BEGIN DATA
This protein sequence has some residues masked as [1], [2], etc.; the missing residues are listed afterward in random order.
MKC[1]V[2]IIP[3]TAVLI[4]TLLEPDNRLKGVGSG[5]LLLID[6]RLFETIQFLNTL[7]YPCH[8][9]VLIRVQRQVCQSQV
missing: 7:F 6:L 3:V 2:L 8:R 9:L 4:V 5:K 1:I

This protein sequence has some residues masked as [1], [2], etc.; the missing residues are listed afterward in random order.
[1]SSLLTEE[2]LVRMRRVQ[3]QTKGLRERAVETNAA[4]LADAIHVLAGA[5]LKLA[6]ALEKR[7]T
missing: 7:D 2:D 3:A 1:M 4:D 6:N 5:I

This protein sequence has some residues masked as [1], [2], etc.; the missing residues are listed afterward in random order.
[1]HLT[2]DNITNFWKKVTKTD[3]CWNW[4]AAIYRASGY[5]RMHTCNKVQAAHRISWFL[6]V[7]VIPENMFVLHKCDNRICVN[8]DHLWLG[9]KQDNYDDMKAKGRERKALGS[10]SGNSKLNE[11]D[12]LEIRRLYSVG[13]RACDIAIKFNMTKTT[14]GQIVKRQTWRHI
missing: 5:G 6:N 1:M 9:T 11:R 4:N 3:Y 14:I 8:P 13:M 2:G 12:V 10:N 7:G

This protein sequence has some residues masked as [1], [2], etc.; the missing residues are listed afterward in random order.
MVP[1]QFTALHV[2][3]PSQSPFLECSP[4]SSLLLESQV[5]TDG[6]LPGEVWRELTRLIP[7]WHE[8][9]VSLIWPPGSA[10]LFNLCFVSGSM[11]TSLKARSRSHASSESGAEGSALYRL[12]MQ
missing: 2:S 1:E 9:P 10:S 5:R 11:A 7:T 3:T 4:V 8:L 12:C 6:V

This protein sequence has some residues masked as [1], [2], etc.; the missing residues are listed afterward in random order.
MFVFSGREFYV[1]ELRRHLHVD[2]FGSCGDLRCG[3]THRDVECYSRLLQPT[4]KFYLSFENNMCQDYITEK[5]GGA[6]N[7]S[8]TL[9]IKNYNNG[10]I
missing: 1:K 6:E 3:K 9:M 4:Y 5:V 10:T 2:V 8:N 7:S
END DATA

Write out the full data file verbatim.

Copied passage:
This protein sequence has some residues masked as [1], [2], etc.; the missing residues are listed afterward in random order.
MKC[1]V[2]IIP[3]TAVLI[4]TLLEPDNRLKGVGSG[5]LLLID[6]RLFETIQFLNTL[7]YPCH[8][9]VLIRVQRQVCQSQV
missing: 7:F 6:L 3:V 2:L 8:R 9:L 4:V 5:K 1:I

This protein sequence has some residues masked as [1], [2], etc.; the missing residues are listed afterward in random order.
[1]SSLLTEE[2]LVRMRRVQ[3]QTKGLRERAVETNAA[4]LADAIHVLAGA[5]LKLA[6]ALEKR[7]T
missing: 7:D 2:D 3:A 1:M 4:D 6:N 5:I

This protein sequence has some residues masked as [1], [2], etc.; the missing residues are listed afterward in random order.
[1]HLT[2]DNITNFWKKVTKTD[3]CWNW[4]AAIYRASGY[5]RMHTCNKVQAAHRISWFL[6]V[7]VIPENMFVLHKCDNRICVN[8]DHLWLG[9]KQDNYDDMKAKGRERKALGS[10]SGNSKLNE[11]D[12]LEIRRLYSVG[13]RACDIAIKFNMTKTT[14]GQIVKRQTWRHI
missing: 5:G 6:N 1:M 9:T 11:R 4:N 3:Y 14:I 8:P 13:M 2:G 12:V 10:N 7:G

This protein sequence has some residues masked as [1], [2], etc.; the missing residues are listed afterward in random order.
MVP[1]QFTALHV[2][3]PSQSPFLECSP[4]SSLLLESQV[5]TDG[6]LPGEVWRELTRLIP[7]WHE[8][9]VSLIWPPGSA[10]LFNLCFVSGSM[11]TSLKARSRSHASSESGAEGSALYRL[12]MQ
missing: 2:S 1:E 9:P 10:S 5:R 11:A 7:T 3:T 4:V 8:L 12:C 6:V

This protein sequence has some residues masked as [1], [2], etc.; the missing residues are listed afterward in random order.
MFVFSGREFYV[1]ELRRHLHVD[2]FGSCGDLRCG[3]THRDVECYSRLLQPT[4]KFYLSFENNMCQDYITEK[5]GGA[6]N[7]S[8]TL[9]IKNYNNG[10]I
missing: 1:K 6:E 3:K 9:M 4:Y 5:V 10:T 2:V 8:N 7:S